This is a section of The Book of Life that gathers together our canon: our selection of the greatest thinkers from the fields of philosophy, political theory, sociology, art, architecture and literature whom we believe have the most to offer to us today. The idea of assembling a ‘canon’ can feel a bit awkward - maybe even oppressive. It can feel unfair to leave out so many people. And anyway, who decides? Surely the people making the canon are bringing some8074294232_a6d8999596_z
  • Andrea Palladio

    In Europe and the US, the average person spends 84% of their life indoors: that is, inside architecture. Much of the rest of the time we are around buildings, even if we’re not paying them a great deal of attention. Despite this massive exposure, on the whole we’re not – as a culture – very ambitious about what buildings look like. We tend to assume that mostly the buildings we live around won’t be anything special and that there’s nothing to be donePalladio_filtered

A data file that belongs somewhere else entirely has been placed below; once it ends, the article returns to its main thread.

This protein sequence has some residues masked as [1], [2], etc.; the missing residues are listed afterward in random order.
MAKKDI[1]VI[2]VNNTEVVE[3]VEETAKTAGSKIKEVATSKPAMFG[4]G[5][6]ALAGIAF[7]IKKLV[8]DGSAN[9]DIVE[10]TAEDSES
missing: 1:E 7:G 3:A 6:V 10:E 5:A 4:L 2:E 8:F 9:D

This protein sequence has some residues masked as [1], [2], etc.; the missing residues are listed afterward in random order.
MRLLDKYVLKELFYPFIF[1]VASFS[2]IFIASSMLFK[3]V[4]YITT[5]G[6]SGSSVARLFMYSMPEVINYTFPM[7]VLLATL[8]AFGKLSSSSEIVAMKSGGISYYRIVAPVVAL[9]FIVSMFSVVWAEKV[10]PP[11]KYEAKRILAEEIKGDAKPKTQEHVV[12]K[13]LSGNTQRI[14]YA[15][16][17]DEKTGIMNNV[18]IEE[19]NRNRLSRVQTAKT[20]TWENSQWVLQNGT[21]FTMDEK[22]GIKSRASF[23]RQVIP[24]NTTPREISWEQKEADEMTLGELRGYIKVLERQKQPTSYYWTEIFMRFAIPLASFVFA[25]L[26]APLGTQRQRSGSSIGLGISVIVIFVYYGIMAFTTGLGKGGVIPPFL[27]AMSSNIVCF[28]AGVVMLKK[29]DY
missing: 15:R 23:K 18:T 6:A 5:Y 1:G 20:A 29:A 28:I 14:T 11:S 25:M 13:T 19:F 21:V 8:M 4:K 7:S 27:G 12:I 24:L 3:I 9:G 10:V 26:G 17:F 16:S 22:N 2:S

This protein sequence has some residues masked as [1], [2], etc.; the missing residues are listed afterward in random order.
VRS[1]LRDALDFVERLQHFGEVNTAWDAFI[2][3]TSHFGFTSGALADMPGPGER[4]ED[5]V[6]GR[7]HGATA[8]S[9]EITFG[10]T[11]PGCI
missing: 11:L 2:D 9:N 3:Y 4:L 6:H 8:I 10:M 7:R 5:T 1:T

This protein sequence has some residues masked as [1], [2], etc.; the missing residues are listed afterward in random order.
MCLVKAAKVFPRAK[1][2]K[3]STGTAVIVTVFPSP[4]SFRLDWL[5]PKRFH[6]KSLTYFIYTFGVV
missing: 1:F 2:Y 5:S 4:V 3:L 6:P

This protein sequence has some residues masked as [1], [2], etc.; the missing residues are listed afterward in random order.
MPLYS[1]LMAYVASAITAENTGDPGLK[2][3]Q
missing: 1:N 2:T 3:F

• Johann Wolfgang von Goethe

    People have always had trouble pronouncing his name. The 19th-century British Prime Minister, Benjamin Disraeli, was once mocked in Parliament for getting it wrong. If you don’t speak German, it’s not at all obvious how you are supposed to say it. A safe bet is to start with a hard g on ‘Ger…’ and end with a ‘ter’: Ger-ter. Johann Wolfgang von Goethe (1749 - 1832) has often been seen as one of Europe’s big cultural heroes - comparable to the likesunnamed7
  • Charles Dickens  

    Charles Dickens was the most famous writer in the English language during the nineteenth century and he remains one of the best selling authors of all time. He can seem remote: the frock coat, velvet collar, the fishtail beard, bow tie… But he has a lot to say to us today. And that’s because he had a remarkable ambition: he believed writing could play a big role in fixing the problems of the world. Entertainment Dickens didn’t just write.Dickens_Gurney_head